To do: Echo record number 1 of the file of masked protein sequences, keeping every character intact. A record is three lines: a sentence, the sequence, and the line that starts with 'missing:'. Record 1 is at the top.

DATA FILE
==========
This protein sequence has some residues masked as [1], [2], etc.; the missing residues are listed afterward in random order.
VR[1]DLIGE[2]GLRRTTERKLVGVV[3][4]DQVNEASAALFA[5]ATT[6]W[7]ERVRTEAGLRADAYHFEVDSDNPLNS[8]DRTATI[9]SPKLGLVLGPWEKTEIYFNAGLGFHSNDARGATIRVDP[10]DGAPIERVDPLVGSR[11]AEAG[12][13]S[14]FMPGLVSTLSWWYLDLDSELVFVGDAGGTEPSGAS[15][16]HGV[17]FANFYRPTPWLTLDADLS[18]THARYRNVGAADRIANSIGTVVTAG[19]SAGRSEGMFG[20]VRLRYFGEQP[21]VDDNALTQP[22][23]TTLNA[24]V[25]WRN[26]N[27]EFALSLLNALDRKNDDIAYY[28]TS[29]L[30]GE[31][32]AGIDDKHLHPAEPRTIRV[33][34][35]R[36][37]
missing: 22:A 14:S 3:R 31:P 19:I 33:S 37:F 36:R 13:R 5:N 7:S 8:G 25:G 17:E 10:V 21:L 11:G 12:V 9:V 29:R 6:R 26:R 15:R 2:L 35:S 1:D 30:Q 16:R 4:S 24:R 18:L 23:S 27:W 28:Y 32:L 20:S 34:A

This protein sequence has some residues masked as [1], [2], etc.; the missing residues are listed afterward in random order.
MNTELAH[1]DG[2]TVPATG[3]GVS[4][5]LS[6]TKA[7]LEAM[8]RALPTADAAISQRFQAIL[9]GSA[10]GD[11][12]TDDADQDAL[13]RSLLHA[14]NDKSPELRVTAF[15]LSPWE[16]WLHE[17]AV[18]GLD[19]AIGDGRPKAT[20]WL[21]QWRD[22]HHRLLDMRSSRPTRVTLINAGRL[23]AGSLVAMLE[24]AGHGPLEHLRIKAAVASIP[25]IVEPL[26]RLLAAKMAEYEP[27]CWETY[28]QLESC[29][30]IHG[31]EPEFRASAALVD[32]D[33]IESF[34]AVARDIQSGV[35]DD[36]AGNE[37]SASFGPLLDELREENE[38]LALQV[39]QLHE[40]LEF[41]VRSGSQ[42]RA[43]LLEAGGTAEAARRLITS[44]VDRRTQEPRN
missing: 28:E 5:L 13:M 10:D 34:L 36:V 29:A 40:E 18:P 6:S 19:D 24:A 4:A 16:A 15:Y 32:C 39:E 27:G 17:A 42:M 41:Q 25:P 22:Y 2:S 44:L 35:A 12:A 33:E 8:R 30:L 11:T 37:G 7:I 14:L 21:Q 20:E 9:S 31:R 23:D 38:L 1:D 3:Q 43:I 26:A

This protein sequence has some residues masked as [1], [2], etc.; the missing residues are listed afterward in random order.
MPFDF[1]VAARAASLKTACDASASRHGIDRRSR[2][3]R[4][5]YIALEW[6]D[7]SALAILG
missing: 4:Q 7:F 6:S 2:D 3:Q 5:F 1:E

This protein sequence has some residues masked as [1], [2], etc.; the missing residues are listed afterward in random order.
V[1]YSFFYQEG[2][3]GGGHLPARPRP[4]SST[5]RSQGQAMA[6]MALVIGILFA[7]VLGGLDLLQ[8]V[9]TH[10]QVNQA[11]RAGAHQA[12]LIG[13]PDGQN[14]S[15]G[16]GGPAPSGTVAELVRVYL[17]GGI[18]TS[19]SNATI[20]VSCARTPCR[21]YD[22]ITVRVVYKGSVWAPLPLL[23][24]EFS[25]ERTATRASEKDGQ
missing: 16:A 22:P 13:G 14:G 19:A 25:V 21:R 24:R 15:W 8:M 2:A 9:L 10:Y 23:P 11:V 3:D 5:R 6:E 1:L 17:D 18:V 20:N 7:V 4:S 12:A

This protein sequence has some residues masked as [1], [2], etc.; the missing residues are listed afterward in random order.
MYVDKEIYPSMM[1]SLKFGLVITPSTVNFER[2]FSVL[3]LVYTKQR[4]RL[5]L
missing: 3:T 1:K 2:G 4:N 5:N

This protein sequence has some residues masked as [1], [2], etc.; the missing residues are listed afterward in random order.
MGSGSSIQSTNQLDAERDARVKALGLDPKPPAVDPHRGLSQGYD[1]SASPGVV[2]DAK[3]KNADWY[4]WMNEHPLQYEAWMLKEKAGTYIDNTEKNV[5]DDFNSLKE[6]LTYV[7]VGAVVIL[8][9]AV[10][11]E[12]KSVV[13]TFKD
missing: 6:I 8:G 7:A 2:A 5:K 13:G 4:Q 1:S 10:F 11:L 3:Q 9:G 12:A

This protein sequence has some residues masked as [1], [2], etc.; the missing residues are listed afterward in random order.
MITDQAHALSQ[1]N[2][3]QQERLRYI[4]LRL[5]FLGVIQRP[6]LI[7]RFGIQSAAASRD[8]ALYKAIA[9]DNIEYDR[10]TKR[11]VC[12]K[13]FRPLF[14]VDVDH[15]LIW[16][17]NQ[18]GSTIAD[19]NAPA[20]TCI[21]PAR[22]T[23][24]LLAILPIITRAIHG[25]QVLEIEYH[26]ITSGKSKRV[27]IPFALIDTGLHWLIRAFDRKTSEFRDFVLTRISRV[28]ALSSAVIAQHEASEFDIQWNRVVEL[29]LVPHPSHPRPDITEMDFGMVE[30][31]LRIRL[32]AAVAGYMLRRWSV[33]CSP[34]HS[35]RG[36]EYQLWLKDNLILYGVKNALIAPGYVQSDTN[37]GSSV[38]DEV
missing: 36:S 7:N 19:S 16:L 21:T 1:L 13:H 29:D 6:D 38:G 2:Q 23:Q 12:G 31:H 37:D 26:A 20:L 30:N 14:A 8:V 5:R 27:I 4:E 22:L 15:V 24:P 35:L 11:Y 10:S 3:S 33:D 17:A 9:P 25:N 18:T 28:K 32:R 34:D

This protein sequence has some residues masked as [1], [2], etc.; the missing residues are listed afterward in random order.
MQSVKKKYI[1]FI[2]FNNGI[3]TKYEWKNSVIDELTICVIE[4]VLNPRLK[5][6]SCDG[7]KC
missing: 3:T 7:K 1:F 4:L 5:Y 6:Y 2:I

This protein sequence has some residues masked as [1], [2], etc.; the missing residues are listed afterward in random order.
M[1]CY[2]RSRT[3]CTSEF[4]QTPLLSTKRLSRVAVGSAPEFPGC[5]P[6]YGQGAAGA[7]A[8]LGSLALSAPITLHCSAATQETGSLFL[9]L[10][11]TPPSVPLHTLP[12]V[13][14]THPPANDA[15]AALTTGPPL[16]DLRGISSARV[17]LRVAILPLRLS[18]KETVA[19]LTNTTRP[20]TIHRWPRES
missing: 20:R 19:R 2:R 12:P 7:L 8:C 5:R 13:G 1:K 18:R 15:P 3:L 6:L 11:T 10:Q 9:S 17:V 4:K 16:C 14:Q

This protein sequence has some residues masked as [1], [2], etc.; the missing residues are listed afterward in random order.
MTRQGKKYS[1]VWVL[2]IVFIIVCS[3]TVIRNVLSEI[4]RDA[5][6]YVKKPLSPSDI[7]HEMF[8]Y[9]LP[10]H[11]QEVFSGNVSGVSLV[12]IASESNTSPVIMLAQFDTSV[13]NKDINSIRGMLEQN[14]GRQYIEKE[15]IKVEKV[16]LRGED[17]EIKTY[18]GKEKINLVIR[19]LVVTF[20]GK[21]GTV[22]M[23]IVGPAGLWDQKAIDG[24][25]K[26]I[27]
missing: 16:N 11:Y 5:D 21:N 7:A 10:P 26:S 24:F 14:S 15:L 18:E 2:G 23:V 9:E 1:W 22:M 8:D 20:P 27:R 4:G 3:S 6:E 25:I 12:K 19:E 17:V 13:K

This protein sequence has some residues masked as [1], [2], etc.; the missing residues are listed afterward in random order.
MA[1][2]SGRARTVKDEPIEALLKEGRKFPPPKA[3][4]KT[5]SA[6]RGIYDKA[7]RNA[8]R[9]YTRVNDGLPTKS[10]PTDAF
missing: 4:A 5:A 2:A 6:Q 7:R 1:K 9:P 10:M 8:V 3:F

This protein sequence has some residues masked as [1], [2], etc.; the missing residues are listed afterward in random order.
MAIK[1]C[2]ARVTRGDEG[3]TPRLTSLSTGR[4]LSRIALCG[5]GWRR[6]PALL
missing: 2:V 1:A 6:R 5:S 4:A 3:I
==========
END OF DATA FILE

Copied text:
This protein sequence has some residues masked as [1], [2], etc.; the missing residues are listed afterward in random order.
VR[1]DLIGE[2]GLRRTTERKLVGVV[3][4]DQVNEASAALFA[5]ATT[6]W[7]ERVRTEAGLRADAYHFEVDSDNPLNS[8]DRTATI[9]SPKLGLVLGPWEKTEIYFNAGLGFHSNDARGATIRVDP[10]DGAPIERVDPLVGSR[11]AEAG[12][13]S[14]FMPGLVSTLSWWYLDLDSELVFVGDAGGTEPSGAS[15][16]HGV[17]FANFYRPTPWLTLDADLS[18]THARYRNVGAADRIANSIGTVVTAG[19]SAGRSEGMFG[20]VRLRYFGEQP[21]VDDNALTQP[22][23]TTLNA[24]V[25]WRN[26]N[27]EFALSLLNALDRKNDDIAYY[28]TS[29]L[30]GE[31][32]AGIDDKHLHPAEPRTIRV[33][34][35]R[36][37]
missing: 22:A 14:S 3:R 31:P 19:I 33:S 37:F 36:R 13:R 5:N 7:S 8:G 25:G 17:E 10:V 21:L 11:G 12:V 9:V 29:R 6:R 26:R 15:R 2:L 35:S 1:D 30:Q 16:R 4:S 24:R 18:L 23:S 27:W 28:Y 32:L 20:S 34:A